We’ve all experienced how we like to shop when we’re feeling down. While that says a lot about our buying behaviour, we never imagined that emotions played a huge role in our selling behaviour as well. This phenomenon is explained by an interesting study below.
Behavioural scientist Jennifer Lerner and her colleagues induced either sadness or no emotion in participants by having them view different film clips. Those assigned to the sadness-inducing condition watched a movie clip from The Champ, which featured the death of a boy’s mentor; following that, they were asked to write a brief paragraph about how they’d feel if they’d been in the situation themselves. Those in the no-emotion condition watched an emotionally neutral film clip featuring fish and then wrote about their day-to-day activities. Afterward, half the participants were asked to set a price to sell some highlighters and the other half were asked to set a price to buy the same highlighters.
Turned out that sad buyers were willing to purchase the item for around 30% more than emotionally neutral buyers. Here’s the interesting part. Sad sellers were willing to part with the item for around 33% less than emotionally neutral sellers! Researchers also found that the participants had no idea that they had been so deeply affected by the residual feelings of sadness.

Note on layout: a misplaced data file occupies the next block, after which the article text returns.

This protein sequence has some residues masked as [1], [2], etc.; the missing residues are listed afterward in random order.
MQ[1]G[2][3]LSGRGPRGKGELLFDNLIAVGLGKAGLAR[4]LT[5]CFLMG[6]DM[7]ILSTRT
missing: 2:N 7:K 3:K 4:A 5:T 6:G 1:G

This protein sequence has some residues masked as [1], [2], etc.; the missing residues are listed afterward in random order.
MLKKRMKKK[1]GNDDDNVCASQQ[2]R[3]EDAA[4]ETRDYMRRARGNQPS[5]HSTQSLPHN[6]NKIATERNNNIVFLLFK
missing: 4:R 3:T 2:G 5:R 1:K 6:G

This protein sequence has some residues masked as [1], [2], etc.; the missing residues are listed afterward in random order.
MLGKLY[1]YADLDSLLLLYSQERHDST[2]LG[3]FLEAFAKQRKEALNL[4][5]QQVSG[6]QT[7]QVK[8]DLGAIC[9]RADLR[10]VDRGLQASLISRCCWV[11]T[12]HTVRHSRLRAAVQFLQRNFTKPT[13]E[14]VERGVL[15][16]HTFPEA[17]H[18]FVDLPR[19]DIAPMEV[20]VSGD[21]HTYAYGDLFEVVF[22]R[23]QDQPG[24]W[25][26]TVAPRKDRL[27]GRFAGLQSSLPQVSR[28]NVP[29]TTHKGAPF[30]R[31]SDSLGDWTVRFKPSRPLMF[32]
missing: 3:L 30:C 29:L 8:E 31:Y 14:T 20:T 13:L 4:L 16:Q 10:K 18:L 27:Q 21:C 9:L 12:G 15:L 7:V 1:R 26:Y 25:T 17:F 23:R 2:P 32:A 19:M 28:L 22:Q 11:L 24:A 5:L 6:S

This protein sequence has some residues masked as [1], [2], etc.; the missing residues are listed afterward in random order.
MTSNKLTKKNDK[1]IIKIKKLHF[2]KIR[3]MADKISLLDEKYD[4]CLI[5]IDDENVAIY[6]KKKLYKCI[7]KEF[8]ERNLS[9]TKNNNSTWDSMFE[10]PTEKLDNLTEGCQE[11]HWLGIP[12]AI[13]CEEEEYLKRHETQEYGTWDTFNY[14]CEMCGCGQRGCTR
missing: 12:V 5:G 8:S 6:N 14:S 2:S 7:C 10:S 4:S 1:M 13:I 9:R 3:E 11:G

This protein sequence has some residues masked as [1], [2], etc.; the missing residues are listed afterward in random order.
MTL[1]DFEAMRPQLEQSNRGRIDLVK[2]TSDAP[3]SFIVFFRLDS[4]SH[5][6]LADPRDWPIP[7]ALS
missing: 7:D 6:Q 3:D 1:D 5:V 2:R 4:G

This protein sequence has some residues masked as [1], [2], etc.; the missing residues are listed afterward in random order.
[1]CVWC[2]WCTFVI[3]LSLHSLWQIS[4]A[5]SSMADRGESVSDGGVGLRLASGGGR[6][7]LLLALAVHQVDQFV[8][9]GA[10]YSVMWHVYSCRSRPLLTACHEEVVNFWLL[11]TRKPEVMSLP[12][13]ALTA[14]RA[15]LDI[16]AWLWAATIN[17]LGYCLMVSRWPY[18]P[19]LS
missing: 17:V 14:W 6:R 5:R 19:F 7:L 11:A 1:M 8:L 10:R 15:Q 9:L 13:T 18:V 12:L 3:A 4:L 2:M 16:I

Behavioural scientists Christopher Hsee and Yuval Rottenstrich argue further that in emotionally charged situations we become less sensitive to the magnitude of numbers – we are more likely to pay attention to the simple presence or absence of an event. We get persuaded by offers when we shouldn’t be. Like when we’re got our eyes set on a new beauty (car) and if the difference between the price of the car and what we’re willing to pay for it is say Rs. 3 lakh – a good salesperson will manage to persuade us by throwing in one or two additional items free like a mirror lock or steering lock, whose value is realistically nowhere near Rs. 3 lakhs.
Lesson for negotiations, buying and selling decisions – examine how you feel and put off the decision until you’re feeling emotionally neutral.
Source: Lerner, A. Small and G. Lowenstein – Heart strings and purse strings: carryover effects of emotions on economic decisions – Psychological Science, 15:337-41 (2004)